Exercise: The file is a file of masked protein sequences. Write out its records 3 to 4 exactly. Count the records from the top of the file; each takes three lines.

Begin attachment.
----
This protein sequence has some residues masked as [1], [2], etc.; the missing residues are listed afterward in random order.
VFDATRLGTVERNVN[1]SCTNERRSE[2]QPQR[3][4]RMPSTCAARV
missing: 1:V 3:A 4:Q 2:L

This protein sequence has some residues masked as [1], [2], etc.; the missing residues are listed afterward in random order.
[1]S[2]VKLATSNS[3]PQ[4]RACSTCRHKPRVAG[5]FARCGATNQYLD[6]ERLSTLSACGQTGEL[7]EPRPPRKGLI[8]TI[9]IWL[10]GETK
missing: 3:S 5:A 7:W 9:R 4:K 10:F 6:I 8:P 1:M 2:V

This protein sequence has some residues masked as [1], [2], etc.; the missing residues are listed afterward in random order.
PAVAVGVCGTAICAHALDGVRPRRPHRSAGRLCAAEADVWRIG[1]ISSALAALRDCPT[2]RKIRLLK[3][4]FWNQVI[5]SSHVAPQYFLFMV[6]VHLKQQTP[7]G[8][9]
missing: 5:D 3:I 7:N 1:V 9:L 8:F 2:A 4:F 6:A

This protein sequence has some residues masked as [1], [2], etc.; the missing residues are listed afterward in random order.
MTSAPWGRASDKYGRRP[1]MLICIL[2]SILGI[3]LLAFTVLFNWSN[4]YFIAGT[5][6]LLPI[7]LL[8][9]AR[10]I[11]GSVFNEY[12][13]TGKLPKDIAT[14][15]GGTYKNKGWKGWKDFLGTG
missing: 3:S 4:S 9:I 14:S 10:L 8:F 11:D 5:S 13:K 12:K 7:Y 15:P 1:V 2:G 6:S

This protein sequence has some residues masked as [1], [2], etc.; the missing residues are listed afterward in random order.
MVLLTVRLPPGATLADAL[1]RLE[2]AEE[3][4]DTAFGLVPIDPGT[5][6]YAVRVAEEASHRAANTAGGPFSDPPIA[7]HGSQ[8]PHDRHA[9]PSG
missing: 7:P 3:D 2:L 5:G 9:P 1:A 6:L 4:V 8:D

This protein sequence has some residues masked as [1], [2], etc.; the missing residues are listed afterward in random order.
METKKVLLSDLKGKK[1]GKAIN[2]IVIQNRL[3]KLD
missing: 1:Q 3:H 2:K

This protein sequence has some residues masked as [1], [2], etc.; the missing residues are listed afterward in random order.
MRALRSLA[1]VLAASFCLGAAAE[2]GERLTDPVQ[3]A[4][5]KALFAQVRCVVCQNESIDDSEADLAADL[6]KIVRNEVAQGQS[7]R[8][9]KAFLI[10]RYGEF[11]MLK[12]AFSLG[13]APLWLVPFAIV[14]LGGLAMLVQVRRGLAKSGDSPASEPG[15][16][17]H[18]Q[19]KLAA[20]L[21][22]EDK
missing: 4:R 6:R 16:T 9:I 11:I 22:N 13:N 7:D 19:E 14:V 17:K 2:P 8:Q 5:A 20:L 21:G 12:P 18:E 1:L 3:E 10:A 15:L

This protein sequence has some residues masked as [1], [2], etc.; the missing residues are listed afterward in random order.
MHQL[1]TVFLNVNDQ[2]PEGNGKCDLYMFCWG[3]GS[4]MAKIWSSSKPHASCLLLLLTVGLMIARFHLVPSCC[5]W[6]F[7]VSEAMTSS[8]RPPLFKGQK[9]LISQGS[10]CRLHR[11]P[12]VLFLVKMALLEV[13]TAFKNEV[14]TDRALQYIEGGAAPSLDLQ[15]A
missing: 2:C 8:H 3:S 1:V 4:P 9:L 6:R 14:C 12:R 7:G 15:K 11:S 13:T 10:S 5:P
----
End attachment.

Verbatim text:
This protein sequence has some residues masked as [1], [2], etc.; the missing residues are listed afterward in random order.
PAVAVGVCGTAICAHALDGVRPRRPHRSAGRLCAAEADVWRIG[1]ISSALAALRDCPT[2]RKIRLLK[3][4]FWNQVI[5]SSHVAPQYFLFMV[6]VHLKQQTP[7]G[8][9]
missing: 5:D 3:I 7:N 1:V 9:L 8:F 2:A 4:F 6:A

This protein sequence has some residues masked as [1], [2], etc.; the missing residues are listed afterward in random order.
MTSAPWGRASDKYGRRP[1]MLICIL[2]SILGI[3]LLAFTVLFNWSN[4]YFIAGT[5][6]LLPI[7]LL[8][9]AR[10]I[11]GSVFNEY[12][13]TGKLPKDIAT[14][15]GGTYKNKGWKGWKDFLGTG
missing: 3:S 4:S 9:I 14:S 10:L 8:F 11:D 5:S 13:K 12:K 7:Y 15:P 1:V 2:G 6:S